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The last King of England

By Benjamin Harris-Quinney, from The Commentator, December 2012

This week's news that the Duke and Duchess of Cambridge are expecting a child has been greeted with an international media storm consummate with the world's most famous couple, and such febrile interest was always going to be the reaction to such significant news from Kensington Palace.

Aside from the natural interest in their celebrity, this particular Royal pregnancy, however, has a guaranteed significance unlike any preceding it. For the first time, whether male or female, the child of the Duke and the Duchess will be third in line to the throne as the British Government and the governing body of the Commonwealth have agreed to remove the rules of primogeniture that govern hereditary rule.
 
The second half of the 20th century witnessed, on a global scale, among the most significant social changes in human history. Over the last 60 years God, the Queen, and Country, once the pillars of British society, have been strongly challenged by atheists, republicans, and progressives alike, heralding a form of post-modernist thought that its adherents compare to the renaissance.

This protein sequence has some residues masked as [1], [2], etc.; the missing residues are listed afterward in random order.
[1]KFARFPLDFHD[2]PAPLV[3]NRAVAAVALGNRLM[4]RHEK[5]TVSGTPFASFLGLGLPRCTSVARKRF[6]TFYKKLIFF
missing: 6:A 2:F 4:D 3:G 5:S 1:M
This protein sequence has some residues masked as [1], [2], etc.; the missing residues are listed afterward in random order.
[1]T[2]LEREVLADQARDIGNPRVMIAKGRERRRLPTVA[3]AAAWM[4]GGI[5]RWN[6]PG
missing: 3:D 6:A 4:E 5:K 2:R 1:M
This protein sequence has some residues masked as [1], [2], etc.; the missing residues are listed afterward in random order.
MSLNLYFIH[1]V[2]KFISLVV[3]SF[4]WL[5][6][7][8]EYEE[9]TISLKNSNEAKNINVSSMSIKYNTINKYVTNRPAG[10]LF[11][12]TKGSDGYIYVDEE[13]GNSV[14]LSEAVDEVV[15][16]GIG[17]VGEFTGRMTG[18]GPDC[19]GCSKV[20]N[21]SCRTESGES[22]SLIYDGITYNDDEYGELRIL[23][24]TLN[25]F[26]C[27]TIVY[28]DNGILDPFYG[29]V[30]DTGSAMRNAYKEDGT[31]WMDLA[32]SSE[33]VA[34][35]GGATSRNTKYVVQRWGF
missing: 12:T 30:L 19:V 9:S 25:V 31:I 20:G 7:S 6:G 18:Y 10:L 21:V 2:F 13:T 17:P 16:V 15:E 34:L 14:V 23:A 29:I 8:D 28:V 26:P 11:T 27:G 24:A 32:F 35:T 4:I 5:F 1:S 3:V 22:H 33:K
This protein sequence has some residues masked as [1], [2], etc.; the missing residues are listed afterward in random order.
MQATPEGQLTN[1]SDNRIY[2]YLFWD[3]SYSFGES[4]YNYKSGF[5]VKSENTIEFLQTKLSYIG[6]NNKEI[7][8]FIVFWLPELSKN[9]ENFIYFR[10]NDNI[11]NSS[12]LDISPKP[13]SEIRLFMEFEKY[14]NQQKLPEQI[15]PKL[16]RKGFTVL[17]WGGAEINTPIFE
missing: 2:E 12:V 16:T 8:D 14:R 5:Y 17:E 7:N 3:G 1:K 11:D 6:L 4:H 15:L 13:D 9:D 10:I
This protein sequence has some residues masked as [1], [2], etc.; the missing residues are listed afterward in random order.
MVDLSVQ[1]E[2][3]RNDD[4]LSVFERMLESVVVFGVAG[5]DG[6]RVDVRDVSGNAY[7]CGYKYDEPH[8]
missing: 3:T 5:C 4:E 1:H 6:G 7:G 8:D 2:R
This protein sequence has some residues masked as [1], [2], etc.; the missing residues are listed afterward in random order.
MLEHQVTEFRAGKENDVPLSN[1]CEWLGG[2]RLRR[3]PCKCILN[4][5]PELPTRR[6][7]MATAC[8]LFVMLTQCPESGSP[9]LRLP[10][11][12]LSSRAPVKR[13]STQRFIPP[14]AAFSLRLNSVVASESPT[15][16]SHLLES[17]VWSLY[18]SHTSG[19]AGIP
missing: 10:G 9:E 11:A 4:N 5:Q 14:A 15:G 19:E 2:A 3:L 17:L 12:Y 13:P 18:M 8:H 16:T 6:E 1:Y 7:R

The result has, however, been not a strengthening of British society, but a weakening, and the answer to why for those on either side of the debate can be found in the impure ideology of consensus politics.
 
Three issues that underpin the old pillars of British society are currently among the most present in the public mind: hereditary rule, the ability of women to hold positions of leadership in the Church, and gay marriage.
 
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